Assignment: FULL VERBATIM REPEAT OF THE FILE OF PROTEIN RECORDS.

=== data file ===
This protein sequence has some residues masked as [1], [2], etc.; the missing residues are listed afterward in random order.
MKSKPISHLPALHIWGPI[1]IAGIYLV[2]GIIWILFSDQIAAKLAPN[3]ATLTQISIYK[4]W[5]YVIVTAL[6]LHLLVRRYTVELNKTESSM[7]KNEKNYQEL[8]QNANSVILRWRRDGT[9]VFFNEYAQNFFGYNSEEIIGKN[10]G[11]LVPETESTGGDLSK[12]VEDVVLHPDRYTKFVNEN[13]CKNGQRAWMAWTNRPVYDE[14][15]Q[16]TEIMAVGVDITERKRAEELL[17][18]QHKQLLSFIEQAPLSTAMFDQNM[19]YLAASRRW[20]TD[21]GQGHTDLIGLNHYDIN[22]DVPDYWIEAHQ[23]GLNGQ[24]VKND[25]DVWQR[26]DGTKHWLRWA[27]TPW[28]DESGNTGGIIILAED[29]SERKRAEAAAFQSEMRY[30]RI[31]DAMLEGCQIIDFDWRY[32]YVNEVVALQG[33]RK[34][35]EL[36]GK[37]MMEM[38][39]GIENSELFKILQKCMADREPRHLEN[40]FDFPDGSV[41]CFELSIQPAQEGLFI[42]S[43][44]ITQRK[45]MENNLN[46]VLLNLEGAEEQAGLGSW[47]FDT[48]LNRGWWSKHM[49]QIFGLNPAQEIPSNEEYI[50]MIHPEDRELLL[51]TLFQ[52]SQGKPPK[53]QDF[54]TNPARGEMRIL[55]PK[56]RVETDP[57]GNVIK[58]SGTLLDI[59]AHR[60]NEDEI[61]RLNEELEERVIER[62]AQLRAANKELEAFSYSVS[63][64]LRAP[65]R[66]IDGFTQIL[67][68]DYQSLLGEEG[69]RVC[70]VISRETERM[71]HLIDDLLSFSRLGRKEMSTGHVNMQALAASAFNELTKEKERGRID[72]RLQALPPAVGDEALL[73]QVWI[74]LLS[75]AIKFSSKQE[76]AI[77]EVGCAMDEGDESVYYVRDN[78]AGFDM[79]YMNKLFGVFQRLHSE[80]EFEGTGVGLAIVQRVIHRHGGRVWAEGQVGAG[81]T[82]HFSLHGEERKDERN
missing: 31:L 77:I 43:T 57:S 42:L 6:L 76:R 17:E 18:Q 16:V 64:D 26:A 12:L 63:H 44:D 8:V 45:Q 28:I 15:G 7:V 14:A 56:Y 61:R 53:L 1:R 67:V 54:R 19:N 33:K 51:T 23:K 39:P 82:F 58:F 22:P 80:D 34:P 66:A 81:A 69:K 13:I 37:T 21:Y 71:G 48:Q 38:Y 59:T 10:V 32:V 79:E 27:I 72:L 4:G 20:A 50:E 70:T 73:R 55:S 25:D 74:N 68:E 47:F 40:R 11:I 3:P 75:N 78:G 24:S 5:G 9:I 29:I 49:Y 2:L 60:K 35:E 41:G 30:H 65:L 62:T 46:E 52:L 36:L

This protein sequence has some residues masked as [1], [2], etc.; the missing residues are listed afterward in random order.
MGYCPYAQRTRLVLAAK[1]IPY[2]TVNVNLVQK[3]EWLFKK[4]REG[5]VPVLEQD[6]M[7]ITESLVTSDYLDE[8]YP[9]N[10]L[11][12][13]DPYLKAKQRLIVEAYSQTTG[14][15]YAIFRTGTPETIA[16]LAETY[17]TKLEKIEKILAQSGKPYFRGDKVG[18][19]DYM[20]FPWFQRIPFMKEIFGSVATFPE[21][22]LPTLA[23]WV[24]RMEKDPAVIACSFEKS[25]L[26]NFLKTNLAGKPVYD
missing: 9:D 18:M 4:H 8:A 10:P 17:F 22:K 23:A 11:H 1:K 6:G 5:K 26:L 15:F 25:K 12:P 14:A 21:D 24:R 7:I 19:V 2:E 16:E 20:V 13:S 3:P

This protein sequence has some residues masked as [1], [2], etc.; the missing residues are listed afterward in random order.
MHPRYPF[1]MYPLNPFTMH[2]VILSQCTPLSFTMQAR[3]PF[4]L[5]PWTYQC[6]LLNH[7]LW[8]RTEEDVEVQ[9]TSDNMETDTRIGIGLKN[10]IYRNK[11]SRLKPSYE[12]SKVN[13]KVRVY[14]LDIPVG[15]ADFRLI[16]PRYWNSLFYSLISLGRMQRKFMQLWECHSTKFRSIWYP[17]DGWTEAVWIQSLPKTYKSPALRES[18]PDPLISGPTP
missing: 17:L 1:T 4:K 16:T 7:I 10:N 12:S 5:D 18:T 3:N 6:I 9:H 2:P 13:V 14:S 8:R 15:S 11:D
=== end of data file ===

This protein sequence has some residues masked as [1], [2], etc.; the missing residues are listed afterward in random order.
MKSKPISHLPALHIWGPI[1]IAGIYLV[2]GIIWILFSDQIAAKLAPN[3]ATLTQISIYK[4]W[5]YVIVTAL[6]LHLLVRRYTVELNKTESSM[7]KNEKNYQEL[8]QNANSVILRWRRDGT[9]VFFNEYAQNFFGYNSEEIIGKN[10]G[11]LVPETESTGGDLSK[12]VEDVVLHPDRYTKFVNEN[13]CKNGQRAWMAWTNRPVYDE[14][15]Q[16]TEIMAVGVDITERKRAEELL[17][18]QHKQLLSFIEQAPLSTAMFDQNM[19]YLAASRRW[20]TD[21]GQGHTDLIGLNHYDIN[22]DVPDYWIEAHQ[23]GLNGQ[24]VKND[25]DVWQR[26]DGTKHWLRWA[27]TPW[28]DESGNTGGIIILAED[29]SERKRAEAAAFQSEMRY[30]RI[31]DAMLEGCQIIDFDWRY[32]YVNEVVALQG[33]RK[34][35]EL[36]GK[37]MMEM[38][39]GIENSELFKILQKCMADREPRHLEN[40]FDFPDGSV[41]CFELSIQPAQEGLFI[42]S[43][44]ITQRK[45]MENNLN[46]VLLNLEGAEEQAGLGSW[47]FDT[48]LNRGWWSKHM[49]QIFGLNPAQEIPSNEEYI[50]MIHPEDRELLL[51]TLFQ[52]SQGKPPK[53]QDF[54]TNPARGEMRIL[55]PK[56]RVETDP[57]GNVIK[58]SGTLLDI[59]AHR[60]NEDEI[61]RLNEELEERVIER[62]AQLRAANKELEAFSYSVS[63][64]LRAP[65]R[66]IDGFTQIL[67][68]DYQSLLGEEG[69]RVC[70]VISRETERM[71]HLIDDLLSFSRLGRKEMSTGHVNMQALAASAFNELTKEKERGRID[72]RLQALPPAVGDEALL[73]QVWI[74]LLS[75]AIKFSSKQE[76]AI[77]EVGCAMDEGDESVYYVRDN[78]AGFDM[79]YMNKLFGVFQRLHSE[80]EFEGTGVGLAIVQRVIHRHGGRVWAEGQVGAG[81]T[82]HFSLHGEERKDERN
missing: 31:L 77:I 43:T 57:S 42:L 6:L 76:R 17:E 18:Q 16:V 64:D 26:A 12:L 63:H 44:D 8:V 45:Q 28:I 15:G 7:V 14:A 56:Y 61:R 53:L 1:R 67:V 54:R 19:N 33:K 51:T 23:K 39:P 82:F 58:F 22:P 80:D 34:P 66:A 81:A 69:K 13:I 37:T 21:Y 71:G 48:Q 38:Y 59:T 10:V 32:V 79:E 27:I 72:L 4:G 20:A 50:E 70:T 73:R 55:S 25:D 74:N 68:E 47:F 40:R 11:I 3:P 75:N 78:G 24:S 5:G 9:I 29:I 49:Y 2:L 60:K 35:E 41:G 30:H 65:L 62:T 46:E 52:L 36:L

This protein sequence has some residues masked as [1], [2], etc.; the missing residues are listed afterward in random order.
MGYCPYAQRTRLVLAAK[1]IPY[2]TVNVNLVQK[3]EWLFKK[4]REG[5]VPVLEQD[6]M[7]ITESLVTSDYLDE[8]YP[9]N[10]L[11][12][13]DPYLKAKQRLIVEAYSQTTG[14][15]YAIFRTGTPETIA[16]LAETY[17]TKLEKIEKILAQSGKPYFRGDKVG[18][19]DYM[20]FPWFQRIPFMKEIFGSVATFPE[21][22]LPTLA[23]WV[24]RMEKDPAVIACSFEKS[25]L[26]NFLKTNLAGKPVYD
missing: 9:D 18:M 4:H 8:A 10:P 17:F 22:K 23:A 11:H 1:K 6:G 5:K 26:L 15:F 25:K 12:P 14:A 21:D 24:R 7:I 19:V 2:E 16:E 20:V 13:S 3:P

This protein sequence has some residues masked as [1], [2], etc.; the missing residues are listed afterward in random order.
MHPRYPF[1]MYPLNPFTMH[2]VILSQCTPLSFTMQAR[3]PF[4]L[5]PWTYQC[6]LLNH[7]LW[8]RTEEDVEVQ[9]TSDNMETDTRIGIGLKN[10]IYRNK[11]SRLKPSYE[12]SKVN[13]KVRVY[14]LDIPVG[15]ADFRLI[16]PRYWNSLFYSLISLGRMQRKFMQLWECHSTKFRSIWYP[17]DGWTEAVWIQSLPKTYKSPALRES[18]PDPLISGPTP
missing: 17:L 1:T 4:K 16:T 7:I 10:N 12:S 5:D 18:T 3:N 6:I 9:H 2:P 13:V 14:S 8:R 15:S 11:D